EUREKA – Several forces in the universe had to conspire before Quincy McSweeney's father, Jeff, could put the obvious into words.
"As terrible as it sounds," the elder McSweeney told his daughter, the Eureka track product, "the pandemic might be right for you. It's exactly what you needed."
To unravel the logic behind that statement, one must go back to March 8, 2019, when McSweeney ran her final indoor race for Lebanon-based McKendree University with a plan to return the following spring to use her final season of outdoor eligibility.
That extra year of training was supposed to allow the five-time Division II All-American (outdoor and indoor combined) to break through to new levels of excellence in the 800- and 1,500-meter events, as well as the four-by-four relay.
Of course, that plan disappeared when the coronavirus pandemic ended McSweeney's swan song before it began.
"I really was (crushed)," she said. "You work so hard for so many months and you have this plan in your head."
McSweeney's plan to graduate later this month with a degree to teach high school science is still a go, but her remaining year of outdoor eligibility did not go unnoticed in the track coaching world.
"I did not think anybody would be looking ... for me especially," said McSweeney.
Someone did, as she has decided to spend her final season as a graduate transfer next year at D-II Northwest Missouri State in Maryville, approximately 90 miles north of Kansas City.
"The coach (Brandon Masters) is someone I think I can put a lot of trust into. The conversations that he and I have had have helped me put a lot of faith in his training and how he would handle someone trying to go to the next level,” she commented.
Specifically, McSweeney wants an 800 time faster than her McKendree record of two minutes six point 17 seconds. She likes the fact Masters mentored ’19 D-II national champion Skylyn Webb to a career best of 2:02.47.
McSweeney's nine program records at McKendree in individual events and relays include a 4:31.8 in the outdoor 1,500 and a 4:57.5 in the indoor mile. This spring, she was hoping to make a seventh trip to the D-II national meet.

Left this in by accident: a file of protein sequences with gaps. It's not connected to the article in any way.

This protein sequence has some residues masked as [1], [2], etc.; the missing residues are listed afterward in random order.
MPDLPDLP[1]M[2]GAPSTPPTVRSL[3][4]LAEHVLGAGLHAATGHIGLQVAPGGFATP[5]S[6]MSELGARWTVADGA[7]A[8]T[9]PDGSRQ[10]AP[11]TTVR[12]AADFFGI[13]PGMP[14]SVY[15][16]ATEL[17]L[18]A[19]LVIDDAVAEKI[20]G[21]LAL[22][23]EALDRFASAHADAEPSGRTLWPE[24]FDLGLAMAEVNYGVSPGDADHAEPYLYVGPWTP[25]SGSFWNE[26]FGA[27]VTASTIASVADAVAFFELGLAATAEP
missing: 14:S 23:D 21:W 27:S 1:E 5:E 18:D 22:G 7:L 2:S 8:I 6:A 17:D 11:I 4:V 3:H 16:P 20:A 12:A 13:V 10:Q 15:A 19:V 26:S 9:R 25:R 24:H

"I was actually on spring break when everything started (to close)," said McSweeney, who learned about the cancellation of spring sports after a 12-mile hike in the Great Smoky Mountains of eastern Tennessee. "We had a hill workout that morning. From that morning to 7 p.m., everything was the opposite of what it had been."
After college seniors in spring sports received another year of eligibility, McSweeney's decision to leave McKendree was made easier by the fact the coach who had recruited her, Michael Mendez, had stepped down in May of ‘19.
"Anybody who can get a girl from 2:20 her senior year (in high school) to 2:08 the next spring is going to have my complete trust," said McSweeney, who actually sped 2:08.65 her first year of college after topping out at 2:18.10 as a high schooler.
An eight-time state track medalist on the prep level, McSweeney credited Eureka head coach Brandon Heider, an assistant when she was there, for putting her in position to shine.
"I honestly cannot be more thankful for what he set me up for," said McSweeney of the meticulous Heider. "He has spreadsheets of every workout he's ever coached."
During the pandemic, McSweeney has followed Masters' workouts.
"It's been a lot more sprint stuff, which is fun," she said. "It's been a lot more goal-oriented, which is always how I do best."
Relays, in particular, bring out McSweeney's best. She's run low-55-second splits in the four-by-four. Her relay partners from the ‘18 fourth-place national meet unit, who helped clock a school record 3:40.18, hold a special place in her heart.
"I might start tearing up," said McSweeney, as she discussed Tsitsi Mahachi, Kaylee Fann and Jordyn Looman. "I've never experienced teammates and motivation that way and I've always considered myself a very motivated person. Just to see people join that mindset and decide they want to join a cause, they want to fight for you and you want to fight for them, it's intense.
"We broke the (program) record a few times. It did not matter what order we were in. It did not matter who we were running against. It was always 'do it for each other and do the best that you could possibly do.'"
McSweeney, who also ran cross country at McKendree, has long had one foot in the world of sprinters and the other among distance runners.
"If you do long runs and get through workouts and you are miserable together, it's a different kind of bond," said McSweeney, who is amused that the only two Great Lakes Valley Conference gold medals she ever won came in the 1,500.
But, those glory days at McKendree are now gone.
"I'm just ready to get going on this next step," McSweeney said. "It's just been a great, motivating few weeks just to realize there is a light at the end of the tunnel and you've got to have something to look forward to."
It's what McSweeney needed and a pandemic made possible.
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